Keith Richards to Become Pirate TV Host for a Full Weekend
TV viewers will soon get an up-close-and-personal look at Keith Richards, who’s set to curate an entire weekend of programming for the British television channel, BBC Four. As reported in an official statement, Keith Richards’ Lost Weekend “will take viewers on a rock ‘n’ roll mystery ride from dusk till dawn on Friday, Saturday and Sunday later this month.” The specific dates have yet to be announced, but when Lost Weekend arrives, the screen-time devoted to Richards will be considerable.
Director Julien Temple, who produced and directed the project, says, “The programming will be interwoven with a uniquely relaxed, wide-ranging and intimate interview in which Keith shares his legacy, world views, life philosophy and survival strategies with viewers. It’s an open invitation for the audience to get to know Keith in-depth over three nights in a way that has never been seen before. As dawn breaks, those viewers who have experienced the full ride can celebrate the fact that they have been able to make it all the way and out the other side with Keith Richards as the sun comes up on their TV screens.”
In accordance with the project’s “pirate broadcast” theme, the full schedule is not being released in advance, although the BBC has confirmed that Keith’s film selections will include such classics as Alfred Hitchcock’s The 39 Steps, The Man Who Would Be King, the Italian classic Bicycle Thieves, and cult horror flicks The Sorcerers and I Walked with a Zombie. A “director’s cut” version of Temple’s acclaimed documentary, Keith Richards – The Origin of Species, will be broadcast as well. Other material scheduled to be featured includes comedy shows, cartoons, early rock and roll performance clips, vintage TV ads, and never-before-seen archival footage of the Rolling Stones.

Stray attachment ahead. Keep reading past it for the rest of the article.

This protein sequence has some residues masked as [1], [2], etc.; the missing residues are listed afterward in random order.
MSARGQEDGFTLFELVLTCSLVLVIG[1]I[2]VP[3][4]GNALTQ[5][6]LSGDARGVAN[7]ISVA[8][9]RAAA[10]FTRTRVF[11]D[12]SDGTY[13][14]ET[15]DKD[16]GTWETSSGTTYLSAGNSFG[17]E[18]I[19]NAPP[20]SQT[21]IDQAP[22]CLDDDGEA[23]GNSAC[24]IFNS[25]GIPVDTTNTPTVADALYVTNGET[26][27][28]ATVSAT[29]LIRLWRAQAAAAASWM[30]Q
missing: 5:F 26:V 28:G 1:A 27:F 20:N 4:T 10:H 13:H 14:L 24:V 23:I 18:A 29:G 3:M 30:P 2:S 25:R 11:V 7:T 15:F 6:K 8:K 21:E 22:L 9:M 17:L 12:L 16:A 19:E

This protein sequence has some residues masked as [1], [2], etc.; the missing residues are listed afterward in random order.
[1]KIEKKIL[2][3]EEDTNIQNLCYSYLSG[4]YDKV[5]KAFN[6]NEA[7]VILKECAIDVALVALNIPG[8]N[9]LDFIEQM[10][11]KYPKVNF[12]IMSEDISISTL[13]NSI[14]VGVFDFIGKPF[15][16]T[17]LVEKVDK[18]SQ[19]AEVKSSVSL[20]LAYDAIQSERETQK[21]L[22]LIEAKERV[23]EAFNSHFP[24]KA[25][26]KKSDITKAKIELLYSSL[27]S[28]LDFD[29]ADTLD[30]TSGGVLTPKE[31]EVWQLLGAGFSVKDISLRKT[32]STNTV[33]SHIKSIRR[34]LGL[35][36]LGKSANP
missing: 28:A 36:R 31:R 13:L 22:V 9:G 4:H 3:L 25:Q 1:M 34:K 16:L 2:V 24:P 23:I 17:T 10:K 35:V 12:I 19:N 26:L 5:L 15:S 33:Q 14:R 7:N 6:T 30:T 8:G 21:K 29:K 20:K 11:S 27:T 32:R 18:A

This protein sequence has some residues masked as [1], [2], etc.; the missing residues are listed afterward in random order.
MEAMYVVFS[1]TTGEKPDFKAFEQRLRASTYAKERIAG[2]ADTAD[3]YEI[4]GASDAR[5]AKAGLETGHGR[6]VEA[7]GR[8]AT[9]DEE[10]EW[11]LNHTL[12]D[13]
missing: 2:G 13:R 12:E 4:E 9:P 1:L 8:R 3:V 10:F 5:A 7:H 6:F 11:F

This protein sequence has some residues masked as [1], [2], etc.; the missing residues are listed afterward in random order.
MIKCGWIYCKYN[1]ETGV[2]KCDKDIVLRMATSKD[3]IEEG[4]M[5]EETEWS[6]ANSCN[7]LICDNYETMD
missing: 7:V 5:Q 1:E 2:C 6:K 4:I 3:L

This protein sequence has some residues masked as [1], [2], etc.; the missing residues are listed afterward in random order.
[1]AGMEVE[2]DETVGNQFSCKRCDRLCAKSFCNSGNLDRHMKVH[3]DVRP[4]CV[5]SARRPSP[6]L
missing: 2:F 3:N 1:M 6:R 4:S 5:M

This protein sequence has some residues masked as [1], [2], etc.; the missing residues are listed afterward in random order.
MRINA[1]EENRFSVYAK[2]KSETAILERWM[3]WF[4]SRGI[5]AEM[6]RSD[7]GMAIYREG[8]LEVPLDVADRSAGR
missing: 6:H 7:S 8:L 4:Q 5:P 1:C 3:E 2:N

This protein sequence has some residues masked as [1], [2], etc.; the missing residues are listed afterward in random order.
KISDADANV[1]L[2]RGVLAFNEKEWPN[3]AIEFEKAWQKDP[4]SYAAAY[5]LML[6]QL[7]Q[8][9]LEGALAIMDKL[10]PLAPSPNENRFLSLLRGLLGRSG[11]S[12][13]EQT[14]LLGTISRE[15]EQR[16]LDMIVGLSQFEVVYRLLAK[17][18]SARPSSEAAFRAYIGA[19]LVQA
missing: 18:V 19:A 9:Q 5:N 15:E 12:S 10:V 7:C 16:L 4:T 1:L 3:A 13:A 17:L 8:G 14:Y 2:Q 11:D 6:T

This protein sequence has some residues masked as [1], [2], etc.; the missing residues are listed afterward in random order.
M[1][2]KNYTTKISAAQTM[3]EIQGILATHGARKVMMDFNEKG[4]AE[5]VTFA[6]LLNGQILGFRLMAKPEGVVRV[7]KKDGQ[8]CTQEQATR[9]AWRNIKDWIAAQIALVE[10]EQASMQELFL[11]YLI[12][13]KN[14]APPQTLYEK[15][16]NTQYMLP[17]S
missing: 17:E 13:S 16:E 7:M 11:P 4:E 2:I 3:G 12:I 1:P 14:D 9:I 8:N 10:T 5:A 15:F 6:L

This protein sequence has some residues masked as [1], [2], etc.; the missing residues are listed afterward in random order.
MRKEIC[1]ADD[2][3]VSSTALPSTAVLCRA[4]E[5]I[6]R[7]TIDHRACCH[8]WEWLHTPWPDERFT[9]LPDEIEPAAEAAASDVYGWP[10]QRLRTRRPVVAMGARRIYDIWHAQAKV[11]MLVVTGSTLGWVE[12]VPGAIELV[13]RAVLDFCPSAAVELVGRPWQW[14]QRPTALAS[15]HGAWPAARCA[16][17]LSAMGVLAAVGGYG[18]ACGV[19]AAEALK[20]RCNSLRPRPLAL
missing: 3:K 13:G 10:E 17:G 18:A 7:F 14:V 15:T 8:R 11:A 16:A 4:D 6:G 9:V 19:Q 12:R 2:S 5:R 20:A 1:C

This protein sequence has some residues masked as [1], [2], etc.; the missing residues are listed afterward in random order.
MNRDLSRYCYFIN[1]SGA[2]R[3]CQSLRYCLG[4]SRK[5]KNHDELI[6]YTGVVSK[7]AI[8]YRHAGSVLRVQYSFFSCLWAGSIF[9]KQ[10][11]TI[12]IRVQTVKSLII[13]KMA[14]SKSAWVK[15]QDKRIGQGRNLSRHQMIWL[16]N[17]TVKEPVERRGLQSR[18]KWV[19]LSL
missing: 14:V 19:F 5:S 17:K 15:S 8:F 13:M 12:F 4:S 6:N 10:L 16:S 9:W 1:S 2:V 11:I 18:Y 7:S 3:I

Cassian Harrison, editor at BBC Four, said he’s intrigued – and a bit nervous — about the unpredictable nature of the project. “BBC Four has always been the home of singular, eclectic and passionate voices,” he said, “and who would qualify more for that moniker than the legendary Mr. Richards. I’m delighted (if also a little nervous) to be entrusting the channel to Keith and to be journeying with him through the night, enabling viewers to spend a weekend on BBC Four with one of the most famous and intriguing people in the world in a way that transcends the bounds of a traditional channel.”
As regards Richards own thoughts about the project, the ever-loquacious guitarist offered a succinct assessment. “No one has taken over a TV channel before,” he said. “Let’s see how it flies!”